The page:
Opossum shrimp (Bermudamysis speluncola)
|Size||Length: 2.3 - 3.0 mm (2)|
Classified as Critically Endangered (CR) on the IUCN Red List 2006 (1).
The opossum shrimp has a slightly translucent outer body covering (integument) with an intense red tint. The eyes are short and cylindrical, with the visible part being golden-brown, and the first antenna has more than 15 fine, closely gathered hair-like structures (setae) and a long flagellum. The fourth and fifth walking limbs (pereiopods) are very long with four segments, while the first three are shorter and thicker, with just three segments. The female is slightly larger than the male (2).
Recorded from Green Bay, Castle Grotto, Cherry Pit, Palm, Walsingham, Leamington and Grenadier Pool Caves, Bermuda (2).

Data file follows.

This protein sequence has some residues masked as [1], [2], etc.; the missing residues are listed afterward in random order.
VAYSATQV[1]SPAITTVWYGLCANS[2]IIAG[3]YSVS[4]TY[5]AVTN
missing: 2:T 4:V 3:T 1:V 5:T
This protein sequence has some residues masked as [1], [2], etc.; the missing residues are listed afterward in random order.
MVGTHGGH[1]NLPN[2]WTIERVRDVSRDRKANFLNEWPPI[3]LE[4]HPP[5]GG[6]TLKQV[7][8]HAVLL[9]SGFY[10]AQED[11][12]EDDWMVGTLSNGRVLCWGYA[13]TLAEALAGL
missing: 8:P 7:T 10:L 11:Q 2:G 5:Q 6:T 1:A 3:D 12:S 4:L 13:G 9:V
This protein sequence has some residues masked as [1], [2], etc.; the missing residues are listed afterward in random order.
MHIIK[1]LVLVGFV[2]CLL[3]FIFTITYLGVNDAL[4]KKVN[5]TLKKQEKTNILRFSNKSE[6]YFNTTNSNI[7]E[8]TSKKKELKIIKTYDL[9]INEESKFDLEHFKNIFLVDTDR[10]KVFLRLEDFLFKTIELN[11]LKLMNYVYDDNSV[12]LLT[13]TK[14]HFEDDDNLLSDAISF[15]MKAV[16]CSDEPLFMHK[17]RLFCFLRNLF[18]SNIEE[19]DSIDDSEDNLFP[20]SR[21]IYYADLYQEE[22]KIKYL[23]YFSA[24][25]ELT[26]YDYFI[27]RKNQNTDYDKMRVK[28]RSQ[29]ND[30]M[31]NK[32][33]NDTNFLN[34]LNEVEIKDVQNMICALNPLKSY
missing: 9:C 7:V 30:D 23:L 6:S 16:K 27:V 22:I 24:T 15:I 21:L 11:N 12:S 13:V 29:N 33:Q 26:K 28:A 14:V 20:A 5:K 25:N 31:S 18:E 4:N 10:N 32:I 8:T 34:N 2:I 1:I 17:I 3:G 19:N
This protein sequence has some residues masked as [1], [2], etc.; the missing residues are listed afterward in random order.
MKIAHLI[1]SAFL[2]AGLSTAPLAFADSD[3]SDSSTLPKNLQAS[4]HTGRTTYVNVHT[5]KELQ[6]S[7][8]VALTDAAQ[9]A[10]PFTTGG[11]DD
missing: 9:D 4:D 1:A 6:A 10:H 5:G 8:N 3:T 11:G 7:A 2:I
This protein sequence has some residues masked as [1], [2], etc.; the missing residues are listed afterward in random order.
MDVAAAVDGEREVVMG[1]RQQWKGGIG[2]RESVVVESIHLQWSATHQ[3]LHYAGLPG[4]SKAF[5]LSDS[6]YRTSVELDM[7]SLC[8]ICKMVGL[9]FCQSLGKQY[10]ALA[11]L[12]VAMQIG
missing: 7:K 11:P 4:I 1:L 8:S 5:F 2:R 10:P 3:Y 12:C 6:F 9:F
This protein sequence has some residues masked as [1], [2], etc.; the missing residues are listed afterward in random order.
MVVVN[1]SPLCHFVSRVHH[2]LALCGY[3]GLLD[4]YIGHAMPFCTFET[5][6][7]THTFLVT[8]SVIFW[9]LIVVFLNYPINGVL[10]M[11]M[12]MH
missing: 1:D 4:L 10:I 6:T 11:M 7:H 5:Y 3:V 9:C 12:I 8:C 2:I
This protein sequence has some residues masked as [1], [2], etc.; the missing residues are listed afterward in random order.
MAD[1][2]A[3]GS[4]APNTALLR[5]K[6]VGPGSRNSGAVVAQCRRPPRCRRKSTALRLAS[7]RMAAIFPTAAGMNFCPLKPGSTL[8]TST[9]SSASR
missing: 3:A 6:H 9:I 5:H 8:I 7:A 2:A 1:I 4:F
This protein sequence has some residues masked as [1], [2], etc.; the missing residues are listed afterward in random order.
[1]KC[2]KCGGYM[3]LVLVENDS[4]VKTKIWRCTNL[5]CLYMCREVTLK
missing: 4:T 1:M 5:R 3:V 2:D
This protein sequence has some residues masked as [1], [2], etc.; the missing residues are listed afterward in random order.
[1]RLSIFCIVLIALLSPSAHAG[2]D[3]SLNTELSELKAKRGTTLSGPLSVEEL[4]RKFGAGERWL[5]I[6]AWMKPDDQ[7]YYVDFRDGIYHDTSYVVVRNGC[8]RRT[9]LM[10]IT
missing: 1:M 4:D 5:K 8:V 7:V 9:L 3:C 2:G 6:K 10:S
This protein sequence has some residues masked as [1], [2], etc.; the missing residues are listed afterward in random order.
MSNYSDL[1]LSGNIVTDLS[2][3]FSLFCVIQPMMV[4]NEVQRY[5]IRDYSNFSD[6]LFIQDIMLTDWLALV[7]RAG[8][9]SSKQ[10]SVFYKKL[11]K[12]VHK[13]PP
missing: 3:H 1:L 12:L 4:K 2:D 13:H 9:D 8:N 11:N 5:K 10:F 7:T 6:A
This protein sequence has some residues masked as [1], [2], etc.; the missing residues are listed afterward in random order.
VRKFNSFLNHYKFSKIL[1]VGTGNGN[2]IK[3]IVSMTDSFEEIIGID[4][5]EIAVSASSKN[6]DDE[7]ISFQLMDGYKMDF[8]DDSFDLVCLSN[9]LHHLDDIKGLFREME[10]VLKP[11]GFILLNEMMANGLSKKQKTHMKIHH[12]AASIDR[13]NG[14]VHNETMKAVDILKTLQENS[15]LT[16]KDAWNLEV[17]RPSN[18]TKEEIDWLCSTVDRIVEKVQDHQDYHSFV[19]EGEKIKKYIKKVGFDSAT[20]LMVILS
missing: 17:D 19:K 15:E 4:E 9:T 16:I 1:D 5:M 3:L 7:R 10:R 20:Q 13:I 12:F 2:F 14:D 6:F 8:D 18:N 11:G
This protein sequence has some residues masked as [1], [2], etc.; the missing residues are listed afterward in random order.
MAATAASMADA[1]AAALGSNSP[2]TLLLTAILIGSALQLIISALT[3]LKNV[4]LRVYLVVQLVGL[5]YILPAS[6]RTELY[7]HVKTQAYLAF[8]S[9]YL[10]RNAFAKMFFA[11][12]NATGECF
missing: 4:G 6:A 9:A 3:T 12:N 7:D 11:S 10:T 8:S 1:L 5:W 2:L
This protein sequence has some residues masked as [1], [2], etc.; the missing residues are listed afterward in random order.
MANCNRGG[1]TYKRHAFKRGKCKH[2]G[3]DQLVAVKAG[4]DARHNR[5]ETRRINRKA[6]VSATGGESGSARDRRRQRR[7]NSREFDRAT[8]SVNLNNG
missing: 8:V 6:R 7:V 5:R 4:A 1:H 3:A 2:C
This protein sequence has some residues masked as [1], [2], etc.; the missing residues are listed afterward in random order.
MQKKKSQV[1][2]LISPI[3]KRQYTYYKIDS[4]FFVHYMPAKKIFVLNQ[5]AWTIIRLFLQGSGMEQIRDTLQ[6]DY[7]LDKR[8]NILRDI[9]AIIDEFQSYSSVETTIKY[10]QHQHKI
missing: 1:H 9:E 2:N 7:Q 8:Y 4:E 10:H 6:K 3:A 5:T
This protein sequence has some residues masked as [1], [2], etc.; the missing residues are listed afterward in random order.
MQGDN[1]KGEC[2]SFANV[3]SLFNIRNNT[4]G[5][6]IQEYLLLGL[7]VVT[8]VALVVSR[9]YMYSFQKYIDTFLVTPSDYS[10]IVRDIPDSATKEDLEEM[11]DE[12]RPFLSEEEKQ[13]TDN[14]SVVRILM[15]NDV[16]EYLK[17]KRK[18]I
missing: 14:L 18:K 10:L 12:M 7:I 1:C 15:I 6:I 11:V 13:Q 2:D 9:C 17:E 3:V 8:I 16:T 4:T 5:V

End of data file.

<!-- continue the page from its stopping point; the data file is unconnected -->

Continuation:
Always found in close proximity to the surface of silty sediments of anchialine limestone caves, at depths from 0.5 to 16 m (2).
Nothing is known about the biology of this species.
The threats to this species are unknown.
There are currently no conservation measures underway targeting this species.
For more information on this opossum shrimp see:
- Anchialine Caves and Cave Fauna of the World:
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- Anchialine: coastal bodies of standing waters that have no surface connections to the ocean but display both tidal fluctuations and salinity ranges characteristic of fresh and brackish waters, indicating the presence of subsurface connections to the watertable and ocean.
- Flagellum: A long, whip-like appendage used by many microscopic organisms for locomotion and feeding.
IUCN Red List (December, 2009)